Linkin Park frontman Mike Shinoda has released a new solo single, “Already Over.” Along with the track, the musician dropped a hand-painted visual for the guitar-driven song created by Dusty Deen and incorporating images by photographer Mike Miller.
“‘Already Over’ came to me as I was sitting with my favorite guitar in my hands—the same guitar I used on songs from ‘What I’ve Done’ to ‘In My Head,’” Shinoda said in a statement. “There was a familiar DNA to the song that I think Linkin Park fans will recognize. For me, it creates a bridge from the past to a blurry but exciting future.”
“Already Over” follows on the heels of Shinoda’s single “In My Head,” released for Scream VI, the sixth movie in the horror film franchise. The track, which featured Kailee Morgue, appeared in the film and landed in the Top 10 at alternative radio.
Shinoda teased the new single with a series of cryptic Tumblr-style images online and will debut a connected online game via his website next week. “In the bigger picture, this release takes some of my favorite things about releasing music and assembles them in a different way—with more music, games, challenges, great things to watch, and lots of new art on the way,” Shinoda explained.
In 2021, Shinoda sat down with Rolling Stone to discuss his plans beyond his formative band of Linkin Park, as well as his views on the future of music.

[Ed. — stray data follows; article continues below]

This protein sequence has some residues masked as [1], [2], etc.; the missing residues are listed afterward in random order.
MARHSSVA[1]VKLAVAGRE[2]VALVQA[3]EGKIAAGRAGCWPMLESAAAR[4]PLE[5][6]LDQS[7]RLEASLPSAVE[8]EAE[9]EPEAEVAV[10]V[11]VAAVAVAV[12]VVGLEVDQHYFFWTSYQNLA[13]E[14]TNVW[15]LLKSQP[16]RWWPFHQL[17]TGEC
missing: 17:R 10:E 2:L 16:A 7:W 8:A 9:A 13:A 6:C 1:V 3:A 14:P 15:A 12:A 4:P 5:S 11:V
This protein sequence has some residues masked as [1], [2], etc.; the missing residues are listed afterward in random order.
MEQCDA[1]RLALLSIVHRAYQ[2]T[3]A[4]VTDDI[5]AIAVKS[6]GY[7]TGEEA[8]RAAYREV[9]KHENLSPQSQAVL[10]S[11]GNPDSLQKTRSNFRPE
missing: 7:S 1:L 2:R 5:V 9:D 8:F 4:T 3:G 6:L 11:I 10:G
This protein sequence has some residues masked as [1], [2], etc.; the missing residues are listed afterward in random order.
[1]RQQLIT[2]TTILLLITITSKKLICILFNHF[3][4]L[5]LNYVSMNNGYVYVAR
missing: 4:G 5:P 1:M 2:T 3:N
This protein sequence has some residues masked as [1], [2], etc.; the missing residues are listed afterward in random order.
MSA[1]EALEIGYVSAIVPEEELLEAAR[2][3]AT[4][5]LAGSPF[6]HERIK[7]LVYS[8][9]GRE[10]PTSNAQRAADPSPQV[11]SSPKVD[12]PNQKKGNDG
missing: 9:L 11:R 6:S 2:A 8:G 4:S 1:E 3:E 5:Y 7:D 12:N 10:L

“I think there’s a shift happening from large groups to smaller scale,” he explained of how the industry landscape is changing. “We’re already prioritizing a more direct and focused relationship in a fanbase, where it’s more about closer connection over quantity. People are overloaded with the pressures and annoyances of the current version of social media. We’re tired of it. I think we’re headed deeper into tribalism.”
Earlier this year, Linkin Park released Meteora 20th Anniversary Edition, which featured single “Lost.” It also included unreleased track “Fighting Myself,” a vintage Linkin Park number, with Shinoda spitting angst-ridden bars over simmering production, before late singer Chester Bennington bursts in with a monster chorus, paired with arena-sized guitars.